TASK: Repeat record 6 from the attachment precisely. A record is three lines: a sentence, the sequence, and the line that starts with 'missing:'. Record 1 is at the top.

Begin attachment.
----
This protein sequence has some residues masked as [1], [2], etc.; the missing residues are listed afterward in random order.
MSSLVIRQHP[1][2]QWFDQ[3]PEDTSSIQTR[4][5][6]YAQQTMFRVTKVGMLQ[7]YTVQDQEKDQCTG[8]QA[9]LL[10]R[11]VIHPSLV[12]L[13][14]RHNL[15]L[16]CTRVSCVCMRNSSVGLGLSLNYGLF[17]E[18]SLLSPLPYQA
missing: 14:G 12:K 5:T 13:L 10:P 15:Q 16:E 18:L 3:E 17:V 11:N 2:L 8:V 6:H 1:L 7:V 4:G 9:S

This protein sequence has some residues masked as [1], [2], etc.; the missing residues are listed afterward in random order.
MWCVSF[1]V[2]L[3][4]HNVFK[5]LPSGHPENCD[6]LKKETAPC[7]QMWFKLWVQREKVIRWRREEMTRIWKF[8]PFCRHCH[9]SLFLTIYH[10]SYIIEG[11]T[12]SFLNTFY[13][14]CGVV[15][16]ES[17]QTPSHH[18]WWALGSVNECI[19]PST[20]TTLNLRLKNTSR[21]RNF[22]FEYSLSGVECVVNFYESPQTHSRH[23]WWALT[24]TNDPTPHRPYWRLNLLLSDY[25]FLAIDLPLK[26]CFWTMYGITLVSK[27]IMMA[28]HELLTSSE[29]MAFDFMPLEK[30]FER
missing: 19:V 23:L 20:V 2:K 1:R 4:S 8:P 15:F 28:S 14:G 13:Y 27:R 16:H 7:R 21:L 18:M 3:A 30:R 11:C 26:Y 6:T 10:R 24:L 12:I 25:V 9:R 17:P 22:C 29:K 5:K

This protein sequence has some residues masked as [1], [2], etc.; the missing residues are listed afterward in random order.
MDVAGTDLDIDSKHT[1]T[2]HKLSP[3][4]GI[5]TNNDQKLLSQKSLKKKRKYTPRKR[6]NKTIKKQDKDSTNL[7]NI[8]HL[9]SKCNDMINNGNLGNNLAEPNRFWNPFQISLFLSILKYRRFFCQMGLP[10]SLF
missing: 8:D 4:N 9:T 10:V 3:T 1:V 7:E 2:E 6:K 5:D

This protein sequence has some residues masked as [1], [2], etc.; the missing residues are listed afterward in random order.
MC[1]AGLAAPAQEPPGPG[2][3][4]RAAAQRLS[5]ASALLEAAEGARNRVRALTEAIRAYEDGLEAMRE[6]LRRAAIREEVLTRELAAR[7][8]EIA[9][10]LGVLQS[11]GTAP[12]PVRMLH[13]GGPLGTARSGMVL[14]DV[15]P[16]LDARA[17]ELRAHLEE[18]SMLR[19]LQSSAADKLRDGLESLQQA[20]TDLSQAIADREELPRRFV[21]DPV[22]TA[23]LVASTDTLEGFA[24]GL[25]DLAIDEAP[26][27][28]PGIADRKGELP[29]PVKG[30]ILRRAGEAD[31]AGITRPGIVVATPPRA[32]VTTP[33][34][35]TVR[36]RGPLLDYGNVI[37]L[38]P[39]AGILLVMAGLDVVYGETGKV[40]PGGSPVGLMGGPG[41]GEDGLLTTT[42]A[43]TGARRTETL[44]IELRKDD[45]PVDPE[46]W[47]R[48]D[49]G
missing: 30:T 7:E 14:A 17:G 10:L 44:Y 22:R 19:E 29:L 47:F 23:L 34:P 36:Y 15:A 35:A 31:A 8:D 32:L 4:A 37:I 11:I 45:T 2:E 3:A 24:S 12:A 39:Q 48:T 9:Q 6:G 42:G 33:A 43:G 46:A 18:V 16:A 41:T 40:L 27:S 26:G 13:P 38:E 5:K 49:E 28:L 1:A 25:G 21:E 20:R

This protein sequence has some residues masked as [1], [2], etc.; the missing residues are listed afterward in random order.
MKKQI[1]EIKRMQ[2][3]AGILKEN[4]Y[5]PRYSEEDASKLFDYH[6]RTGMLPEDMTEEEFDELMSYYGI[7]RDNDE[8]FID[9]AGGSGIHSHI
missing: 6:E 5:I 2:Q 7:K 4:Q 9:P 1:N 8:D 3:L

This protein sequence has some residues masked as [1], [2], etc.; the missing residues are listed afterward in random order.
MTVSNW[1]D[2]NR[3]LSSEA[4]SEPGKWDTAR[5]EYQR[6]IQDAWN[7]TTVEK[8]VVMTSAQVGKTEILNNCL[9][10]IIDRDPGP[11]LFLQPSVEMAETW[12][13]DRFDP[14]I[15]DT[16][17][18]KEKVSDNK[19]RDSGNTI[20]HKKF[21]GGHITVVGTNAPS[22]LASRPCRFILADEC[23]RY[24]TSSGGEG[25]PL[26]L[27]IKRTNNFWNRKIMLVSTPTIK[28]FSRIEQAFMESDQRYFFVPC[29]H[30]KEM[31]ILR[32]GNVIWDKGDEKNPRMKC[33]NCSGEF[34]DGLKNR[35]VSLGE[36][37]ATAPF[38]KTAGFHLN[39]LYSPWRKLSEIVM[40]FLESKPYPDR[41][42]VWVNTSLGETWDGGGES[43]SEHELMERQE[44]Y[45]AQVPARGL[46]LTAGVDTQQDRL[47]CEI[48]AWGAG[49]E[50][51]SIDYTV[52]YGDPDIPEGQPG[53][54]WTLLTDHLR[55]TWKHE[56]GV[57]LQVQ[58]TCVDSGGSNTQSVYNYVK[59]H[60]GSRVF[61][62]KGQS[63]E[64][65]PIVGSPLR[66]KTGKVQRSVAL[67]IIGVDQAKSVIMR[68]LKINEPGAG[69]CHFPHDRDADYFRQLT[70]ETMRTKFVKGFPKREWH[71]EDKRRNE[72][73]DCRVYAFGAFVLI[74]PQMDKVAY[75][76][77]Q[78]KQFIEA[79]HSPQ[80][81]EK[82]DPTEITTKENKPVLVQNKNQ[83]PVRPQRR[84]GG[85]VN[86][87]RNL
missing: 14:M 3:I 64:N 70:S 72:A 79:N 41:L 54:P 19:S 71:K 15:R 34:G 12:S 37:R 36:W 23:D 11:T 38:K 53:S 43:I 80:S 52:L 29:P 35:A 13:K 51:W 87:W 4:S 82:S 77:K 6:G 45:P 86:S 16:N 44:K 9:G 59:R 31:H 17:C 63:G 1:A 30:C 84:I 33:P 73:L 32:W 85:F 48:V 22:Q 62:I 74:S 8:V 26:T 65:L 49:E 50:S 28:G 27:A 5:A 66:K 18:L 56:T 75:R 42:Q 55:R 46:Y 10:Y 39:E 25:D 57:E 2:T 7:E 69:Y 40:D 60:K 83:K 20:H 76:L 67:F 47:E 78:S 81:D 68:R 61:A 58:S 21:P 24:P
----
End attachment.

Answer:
This protein sequence has some residues masked as [1], [2], etc.; the missing residues are listed afterward in random order.
MTVSNW[1]D[2]NR[3]LSSEA[4]SEPGKWDTAR[5]EYQR[6]IQDAWN[7]TTVEK[8]VVMTSAQVGKTEILNNCL[9][10]IIDRDPGP[11]LFLQPSVEMAETW[12][13]DRFDP[14]I[15]DT[16][17][18]KEKVSDNK[19]RDSGNTI[20]HKKF[21]GGHITVVGTNAPS[22]LASRPCRFILADEC[23]RY[24]TSSGGEG[25]PL[26]L[27]IKRTNNFWNRKIMLVSTPTIK[28]FSRIEQAFMESDQRYFFVPC[29]H[30]KEM[31]ILR[32]GNVIWDKGDEKNPRMKC[33]NCSGEF[34]DGLKNR[35]VSLGE[36][37]ATAPF[38]KTAGFHLN[39]LYSPWRKLSEIVM[40]FLESKPYPDR[41][42]VWVNTSLGETWDGGGES[43]SEHELMERQE[44]Y[45]AQVPARGL[46]LTAGVDTQQDRL[47]CEI[48]AWGAG[49]E[50][51]SIDYTV[52]YGDPDIPEGQPG[53][54]WTLLTDHLR[55]TWKHE[56]GV[57]LQVQ[58]TCVDSGGSNTQSVYNYVK[59]H[60]GSRVF[61][62]KGQS[63]E[64][65]PIVGSPLR[66]KTGKVQRSVAL[67]IIGVDQAKSVIMR[68]LKINEPGAG[69]CHFPHDRDADYFRQLT[70]ETMRTKFVKGFPKREWH[71]EDKRRNE[72][73]DCRVYAFGAFVLI[74]PQMDKVAY[75][76][77]Q[78]KQFIEA[79]HSPQ[80][81]EK[82]DPTEITTKENKPVLVQNKNQ[83]PVRPQRR[84]GG[85]VN[86][87]RNL
missing: 14:M 3:I 64:N 70:S 72:A 79:N 41:L 54:P 19:S 71:K 15:R 34:G 12:S 37:R 36:W 23:D 11:T 38:K 53:S 43:I 80:S 52:L 29:P 35:A 13:K 51:W 87:W 4:S 82:S 77:K 6:G 45:P 86:S 16:N 44:K 9:G 59:R 31:H 17:C 63:G 1:A 30:C 84:I 33:P 73:L 32:W 85:F 48:V 22:Q 62:I 74:S 8:V 26:T 65:L 49:E 50:S 28:G 27:A 5:A 66:K 18:L 56:T 75:R 42:Q 55:R 46:Y 10:Y 39:E 25:D 57:E 2:T 7:E 69:Y 40:D 60:K 83:K 20:H 76:L 67:F 47:E 78:S 81:D 68:R 61:A 58:S 21:P 24:P